Mayor Jose “Joey” Torres’ administration has reduced the amount of money the municipality would have raised through tax increases for the fiscal year 2016 budget, but that will still leave property owners to pay six-percent more in taxes, according to municipal officials.
$157.3 million is to be raised through taxes for municipal purposes, according to the amendments to the budget submitted to the council by the Torres administration. That’s a six-percent increase from 2015’s $148.2 million municipal levy, according to city records.
An average home assessed at $192,600 will pay $8,288 in taxes, said acting finance director James Ten Hoeve. He said that marks a decrease in taxes for the average property owners. The decrease is not the result of cost cutting by the Torres administration, but due to the citywide property revaluation.
“They’re still going to be paying more than they had prior to the revaluation,” said Kenneth Morris, councilman at-large. He has previously said the tax increases will devastate those whose property values did not see drastic reduction or remained the same after the revaluation.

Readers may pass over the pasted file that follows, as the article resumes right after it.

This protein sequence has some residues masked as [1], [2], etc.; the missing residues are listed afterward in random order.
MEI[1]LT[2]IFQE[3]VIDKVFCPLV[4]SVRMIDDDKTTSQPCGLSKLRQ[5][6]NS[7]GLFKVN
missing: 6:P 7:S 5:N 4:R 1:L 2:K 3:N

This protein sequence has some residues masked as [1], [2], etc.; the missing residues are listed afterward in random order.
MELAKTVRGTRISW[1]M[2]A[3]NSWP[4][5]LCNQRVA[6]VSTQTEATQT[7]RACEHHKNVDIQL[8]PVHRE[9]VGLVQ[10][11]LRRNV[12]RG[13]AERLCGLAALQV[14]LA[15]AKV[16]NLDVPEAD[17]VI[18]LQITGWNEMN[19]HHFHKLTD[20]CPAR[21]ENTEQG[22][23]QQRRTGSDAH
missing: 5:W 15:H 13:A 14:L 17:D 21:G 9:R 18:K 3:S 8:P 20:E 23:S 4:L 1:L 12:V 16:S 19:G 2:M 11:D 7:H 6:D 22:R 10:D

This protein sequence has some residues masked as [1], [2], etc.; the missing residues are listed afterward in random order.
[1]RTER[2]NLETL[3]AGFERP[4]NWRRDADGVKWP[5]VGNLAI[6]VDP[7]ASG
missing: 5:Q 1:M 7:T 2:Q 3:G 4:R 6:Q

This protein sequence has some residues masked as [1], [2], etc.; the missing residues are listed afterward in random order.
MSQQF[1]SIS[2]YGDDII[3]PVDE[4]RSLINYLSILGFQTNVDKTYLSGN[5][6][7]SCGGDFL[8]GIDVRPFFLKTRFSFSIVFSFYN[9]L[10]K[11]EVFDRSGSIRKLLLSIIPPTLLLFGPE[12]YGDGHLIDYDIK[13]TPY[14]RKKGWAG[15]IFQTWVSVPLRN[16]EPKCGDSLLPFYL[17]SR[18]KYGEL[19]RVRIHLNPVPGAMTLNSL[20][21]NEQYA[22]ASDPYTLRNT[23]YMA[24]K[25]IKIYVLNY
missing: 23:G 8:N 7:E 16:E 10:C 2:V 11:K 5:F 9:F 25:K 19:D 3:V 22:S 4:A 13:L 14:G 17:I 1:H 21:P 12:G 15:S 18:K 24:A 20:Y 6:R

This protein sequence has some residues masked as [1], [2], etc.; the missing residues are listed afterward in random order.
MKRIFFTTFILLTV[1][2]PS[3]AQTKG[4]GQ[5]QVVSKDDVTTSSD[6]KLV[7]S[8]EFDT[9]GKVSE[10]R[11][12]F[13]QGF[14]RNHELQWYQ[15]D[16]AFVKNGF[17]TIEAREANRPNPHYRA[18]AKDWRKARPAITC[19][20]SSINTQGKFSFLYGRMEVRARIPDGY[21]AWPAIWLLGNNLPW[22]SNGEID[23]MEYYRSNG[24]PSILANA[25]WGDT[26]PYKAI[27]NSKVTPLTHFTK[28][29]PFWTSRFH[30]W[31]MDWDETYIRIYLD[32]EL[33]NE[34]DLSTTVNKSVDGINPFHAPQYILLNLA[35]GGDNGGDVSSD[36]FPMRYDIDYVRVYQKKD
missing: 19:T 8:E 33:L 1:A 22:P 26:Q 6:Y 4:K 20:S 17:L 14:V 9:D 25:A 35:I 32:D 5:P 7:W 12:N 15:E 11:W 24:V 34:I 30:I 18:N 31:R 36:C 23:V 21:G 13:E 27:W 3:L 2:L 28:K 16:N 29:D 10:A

The city’s municipal levy was $174.3 million when the administration introduced the budget to the council. The administration cut that budget down to $159 million. Then it further reduced it down to $157.3 million this month, according to officials.
The final reduction happened after the Torres administration took $2.2 in borrowed money that was earmarked for various capital improvement projects and added it into the budget. The administration took money from six projects that go back to 2004.
The funds taken were tied to a streetscape project, a bikeway construction and pedestrian walkway project, and a Main and Market streetscape project, according to the resolution that the council voted and approved during its last regular meeting.
Much of the money borrowed for the projects were expended. For example, $3.28 million was borrowed in 2007 for a capital improvement project of which $523,946 remained unspent. However, there’s one project the city borrowed $250,000 to complete, but remained entirely unspent, according to city records.
The city’s overall budget is $275.8 million inclusive of county, school taxes, and so forth. The state has agreed to provide the city with $25 million in transitional aid, according to municipal officials.
Council members discussed the amendments to the budget on Tuesday evening. The council is expected to vote on the revisions at its regular meeting next Tuesday.